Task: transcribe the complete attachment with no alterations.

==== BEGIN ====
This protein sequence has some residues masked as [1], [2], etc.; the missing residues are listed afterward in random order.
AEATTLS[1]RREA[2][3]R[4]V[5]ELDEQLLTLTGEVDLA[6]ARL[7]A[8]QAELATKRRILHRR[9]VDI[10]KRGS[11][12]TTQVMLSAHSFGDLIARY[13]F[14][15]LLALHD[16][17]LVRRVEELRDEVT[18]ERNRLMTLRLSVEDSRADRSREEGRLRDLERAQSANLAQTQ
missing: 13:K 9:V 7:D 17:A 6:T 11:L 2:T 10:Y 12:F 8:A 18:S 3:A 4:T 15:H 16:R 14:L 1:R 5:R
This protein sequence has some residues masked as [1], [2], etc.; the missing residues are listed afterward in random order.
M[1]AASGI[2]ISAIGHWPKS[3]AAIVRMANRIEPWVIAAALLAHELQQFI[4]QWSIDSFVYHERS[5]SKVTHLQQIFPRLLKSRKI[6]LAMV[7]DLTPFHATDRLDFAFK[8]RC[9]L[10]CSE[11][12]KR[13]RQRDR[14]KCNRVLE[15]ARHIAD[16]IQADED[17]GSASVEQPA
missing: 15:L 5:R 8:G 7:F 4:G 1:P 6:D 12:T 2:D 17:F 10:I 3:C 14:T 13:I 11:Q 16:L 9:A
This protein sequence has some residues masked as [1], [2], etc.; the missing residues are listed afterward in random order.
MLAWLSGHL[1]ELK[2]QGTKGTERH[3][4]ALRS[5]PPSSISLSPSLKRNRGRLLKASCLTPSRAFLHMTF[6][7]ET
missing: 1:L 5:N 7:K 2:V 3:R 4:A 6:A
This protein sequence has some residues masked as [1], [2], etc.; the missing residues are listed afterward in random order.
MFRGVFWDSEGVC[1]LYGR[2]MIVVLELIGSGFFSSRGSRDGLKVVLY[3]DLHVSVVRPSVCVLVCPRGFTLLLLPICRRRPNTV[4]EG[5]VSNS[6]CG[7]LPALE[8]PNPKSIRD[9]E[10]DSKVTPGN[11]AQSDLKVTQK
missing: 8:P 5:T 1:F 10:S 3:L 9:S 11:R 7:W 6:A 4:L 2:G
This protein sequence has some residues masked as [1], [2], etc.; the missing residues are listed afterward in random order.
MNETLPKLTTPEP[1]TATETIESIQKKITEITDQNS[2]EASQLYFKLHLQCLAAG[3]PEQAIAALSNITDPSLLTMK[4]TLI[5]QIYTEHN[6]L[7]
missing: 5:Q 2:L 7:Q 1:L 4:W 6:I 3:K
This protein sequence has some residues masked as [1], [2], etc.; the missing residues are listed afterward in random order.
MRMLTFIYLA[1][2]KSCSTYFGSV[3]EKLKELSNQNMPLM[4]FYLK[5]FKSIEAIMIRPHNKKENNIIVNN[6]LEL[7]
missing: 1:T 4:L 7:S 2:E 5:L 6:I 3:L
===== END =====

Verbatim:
This protein sequence has some residues masked as [1], [2], etc.; the missing residues are listed afterward in random order.
AEATTLS[1]RREA[2][3]R[4]V[5]ELDEQLLTLTGEVDLA[6]ARL[7]A[8]QAELATKRRILHRR[9]VDI[10]KRGS[11][12]TTQVMLSAHSFGDLIARY[13]F[14][15]LLALHD[16][17]LVRRVEELRDEVT[18]ERNRLMTLRLSVEDSRADRSREEGRLRDLERAQSANLAQTQ
missing: 13:K 9:V 7:D 17:A 6:T 11:L 2:T 10:Y 12:F 8:A 18:S 3:A 4:T 15:H 16:R 14:L 1:R 5:R
This protein sequence has some residues masked as [1], [2], etc.; the missing residues are listed afterward in random order.
M[1]AASGI[2]ISAIGHWPKS[3]AAIVRMANRIEPWVIAAALLAHELQQFI[4]QWSIDSFVYHERS[5]SKVTHLQQIFPRLLKSRKI[6]LAMV[7]DLTPFHATDRLDFAFK[8]RC[9]L[10]CSE[11][12]KR[13]RQRDR[14]KCNRVLE[15]ARHIAD[16]IQADED[17]GSASVEQPA
missing: 15:L 5:R 8:G 7:F 4:G 1:P 6:D 12:T 2:D 17:F 10:I 3:C 14:T 13:I 11:Q 16:L 9:A
This protein sequence has some residues masked as [1], [2], etc.; the missing residues are listed afterward in random order.
MLAWLSGHL[1]ELK[2]QGTKGTERH[3][4]ALRS[5]PPSSISLSPSLKRNRGRLLKASCLTPSRAFLHMTF[6][7]ET
missing: 1:L 5:N 7:K 2:V 3:R 4:A 6:A
This protein sequence has some residues masked as [1], [2], etc.; the missing residues are listed afterward in random order.
MFRGVFWDSEGVC[1]LYGR[2]MIVVLELIGSGFFSSRGSRDGLKVVLY[3]DLHVSVVRPSVCVLVCPRGFTLLLLPICRRRPNTV[4]EG[5]VSNS[6]CG[7]LPALE[8]PNPKSIRD[9]E[10]DSKVTPGN[11]AQSDLKVTQK
missing: 8:P 5:T 1:F 10:S 3:L 9:S 11:R 7:W 6:A 4:L 2:G
This protein sequence has some residues masked as [1], [2], etc.; the missing residues are listed afterward in random order.
MNETLPKLTTPEP[1]TATETIESIQKKITEITDQNS[2]EASQLYFKLHLQCLAAG[3]PEQAIAALSNITDPSLLTMK[4]TLI[5]QIYTEHN[6]L[7]
missing: 5:Q 2:L 7:Q 1:L 4:W 6:I 3:K
This protein sequence has some residues masked as [1], [2], etc.; the missing residues are listed afterward in random order.
MRMLTFIYLA[1][2]KSCSTYFGSV[3]EKLKELSNQNMPLM[4]FYLK[5]FKSIEAIMIRPHNKKENNIIVNN[6]LEL[7]
missing: 1:T 4:L 7:S 2:E 5:L 6:I 3:L